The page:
Following each type of cereal, start introducing vegetables by colour (such as all yellow vegetables followed by all green vegetables).
Following the introduction of each vegetable, you can begin to introduce fruits systematically.
Cereals, vegetables, and fruits are the best first choices for babies. When introducing meats or juices, make sure to start with something soft like scrambled eggs or pureed chicken breast.
Baby’s First Feeding
Introducing baby to solid food is an exciting event, but don’t be alarmed if it seems as though each spoonful of food seems to come right back out.
Baby’s tongue will naturally push food back out of his mouth until he learns the art of what to do with the food in his mouth.
With patience, you’ll know that baby will slowly learn how to swallow solid food that is very different from his usual milk.
Consider introducing the baby’s first meal at breakfast to give you a day to watch for signs of an allergic reaction (upset stomach, diarrhoea, and rashes are the most common).
If a reaction occurs, you’ll want to stop the baby food and contact your paediatrician about the next steps.
Introducing your little one to solid foods is an exciting time. Try out the new highchair, grab a cute bib, and pull out the camera to capture this memory. Here’s one more step towards independence for your little one.
When can I give my baby finger foods?
Once your baby can sit up and bring her hands or other objects to her mouth, you can give her finger foods to help her learn to feed herself.
To prevent choking, make sure anything you give your baby is soft, easy to swallow and cut into small pieces.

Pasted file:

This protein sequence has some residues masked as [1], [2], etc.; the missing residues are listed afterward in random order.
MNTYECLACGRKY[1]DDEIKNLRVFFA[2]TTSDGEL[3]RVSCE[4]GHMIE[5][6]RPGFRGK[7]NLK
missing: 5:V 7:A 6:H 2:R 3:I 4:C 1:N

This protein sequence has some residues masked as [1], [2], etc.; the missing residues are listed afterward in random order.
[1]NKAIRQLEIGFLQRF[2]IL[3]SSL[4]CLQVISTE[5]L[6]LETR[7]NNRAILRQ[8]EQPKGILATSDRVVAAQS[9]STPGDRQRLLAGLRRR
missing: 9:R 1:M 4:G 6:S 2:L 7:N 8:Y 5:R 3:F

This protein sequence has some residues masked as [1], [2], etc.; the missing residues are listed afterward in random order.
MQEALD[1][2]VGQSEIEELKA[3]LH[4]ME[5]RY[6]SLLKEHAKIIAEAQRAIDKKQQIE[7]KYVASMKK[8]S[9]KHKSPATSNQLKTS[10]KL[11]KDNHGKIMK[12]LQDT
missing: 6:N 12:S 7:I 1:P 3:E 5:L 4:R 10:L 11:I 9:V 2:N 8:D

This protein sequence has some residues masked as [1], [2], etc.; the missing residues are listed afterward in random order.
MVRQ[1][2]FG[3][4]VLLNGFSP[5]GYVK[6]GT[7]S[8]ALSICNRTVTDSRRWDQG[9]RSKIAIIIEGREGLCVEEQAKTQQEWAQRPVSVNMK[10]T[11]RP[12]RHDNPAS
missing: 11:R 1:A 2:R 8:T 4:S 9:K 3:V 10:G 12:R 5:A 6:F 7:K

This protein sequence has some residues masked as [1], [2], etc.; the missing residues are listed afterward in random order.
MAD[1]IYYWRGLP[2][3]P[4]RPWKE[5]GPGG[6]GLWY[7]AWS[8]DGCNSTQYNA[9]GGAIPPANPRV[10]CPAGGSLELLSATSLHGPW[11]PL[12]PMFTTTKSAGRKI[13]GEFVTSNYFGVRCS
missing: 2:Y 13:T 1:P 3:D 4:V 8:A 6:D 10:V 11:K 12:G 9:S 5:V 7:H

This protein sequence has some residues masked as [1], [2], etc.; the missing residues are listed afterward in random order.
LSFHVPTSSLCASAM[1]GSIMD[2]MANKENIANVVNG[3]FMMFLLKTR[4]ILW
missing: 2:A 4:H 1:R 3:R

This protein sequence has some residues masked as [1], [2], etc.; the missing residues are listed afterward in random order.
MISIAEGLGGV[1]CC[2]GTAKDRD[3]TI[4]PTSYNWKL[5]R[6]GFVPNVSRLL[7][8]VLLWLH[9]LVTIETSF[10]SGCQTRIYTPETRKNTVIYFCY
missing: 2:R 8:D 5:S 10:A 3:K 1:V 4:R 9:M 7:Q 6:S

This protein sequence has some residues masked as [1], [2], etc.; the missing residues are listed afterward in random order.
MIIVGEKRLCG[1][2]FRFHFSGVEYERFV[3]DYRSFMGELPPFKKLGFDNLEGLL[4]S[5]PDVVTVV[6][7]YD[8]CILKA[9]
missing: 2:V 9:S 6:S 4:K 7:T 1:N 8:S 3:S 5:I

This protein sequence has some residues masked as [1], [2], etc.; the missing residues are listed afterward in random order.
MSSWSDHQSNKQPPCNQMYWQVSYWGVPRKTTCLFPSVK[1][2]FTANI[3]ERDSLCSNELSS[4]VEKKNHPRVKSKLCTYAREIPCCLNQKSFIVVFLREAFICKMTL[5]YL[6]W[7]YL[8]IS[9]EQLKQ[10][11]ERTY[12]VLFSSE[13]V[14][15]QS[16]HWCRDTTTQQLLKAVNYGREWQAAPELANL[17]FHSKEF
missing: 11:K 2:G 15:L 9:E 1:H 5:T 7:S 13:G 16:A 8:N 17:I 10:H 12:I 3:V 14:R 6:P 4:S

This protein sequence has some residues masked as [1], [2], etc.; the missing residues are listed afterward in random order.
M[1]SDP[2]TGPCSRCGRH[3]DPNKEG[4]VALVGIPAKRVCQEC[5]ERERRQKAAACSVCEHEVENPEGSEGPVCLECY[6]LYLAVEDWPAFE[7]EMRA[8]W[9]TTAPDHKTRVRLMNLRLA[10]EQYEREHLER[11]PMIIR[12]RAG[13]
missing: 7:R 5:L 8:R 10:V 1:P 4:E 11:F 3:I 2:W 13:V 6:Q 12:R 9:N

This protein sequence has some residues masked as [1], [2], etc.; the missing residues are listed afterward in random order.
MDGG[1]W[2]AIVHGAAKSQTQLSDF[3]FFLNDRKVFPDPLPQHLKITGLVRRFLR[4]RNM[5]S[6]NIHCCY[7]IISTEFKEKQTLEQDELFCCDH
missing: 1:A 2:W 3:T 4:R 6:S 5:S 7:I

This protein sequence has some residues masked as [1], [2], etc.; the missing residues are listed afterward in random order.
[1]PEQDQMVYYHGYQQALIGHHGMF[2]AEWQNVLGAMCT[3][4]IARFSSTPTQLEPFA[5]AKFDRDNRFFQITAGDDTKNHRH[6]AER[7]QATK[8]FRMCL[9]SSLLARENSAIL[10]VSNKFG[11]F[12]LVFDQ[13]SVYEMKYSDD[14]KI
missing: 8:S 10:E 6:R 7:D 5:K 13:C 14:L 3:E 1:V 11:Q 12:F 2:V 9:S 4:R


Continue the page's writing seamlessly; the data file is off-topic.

Some examples include small amounts of banana, wafer-type cookies, or crackers; scrambled eggs; well-cooked pasta; well-cooked, finely chopped chicken; and well-cooked, cut-up potatoes or peas.
At each of your baby’s daily meals, she should be eating about 4 ounces or the amount in a tiny jar of strained baby food. Limit giving your baby processed foods that are made for adults and older children. These foods often contain more salt and other preservatives.
If you want to give your baby fresh food, use a blender or food processor, or mash softer foods with a fork.
All fresh foods should be cooked with no added salt or seasoning. Although you can feed your baby raw bananas (mashed), most other fruits and vegetables should be cooked until they are soft.
Refrigerate any food you do not use, and look for any signs of spoilage before giving it to your baby. Fresh foods are not bacteria-free, so that they will spoil more quickly than food from a can or jar.
What changes can I expect after my baby starts solids?
When your baby starts eating solid foods, his stools will become more reliable and variable in colour. Because of the added sugars and fats, they will have a much more pungent odour, too.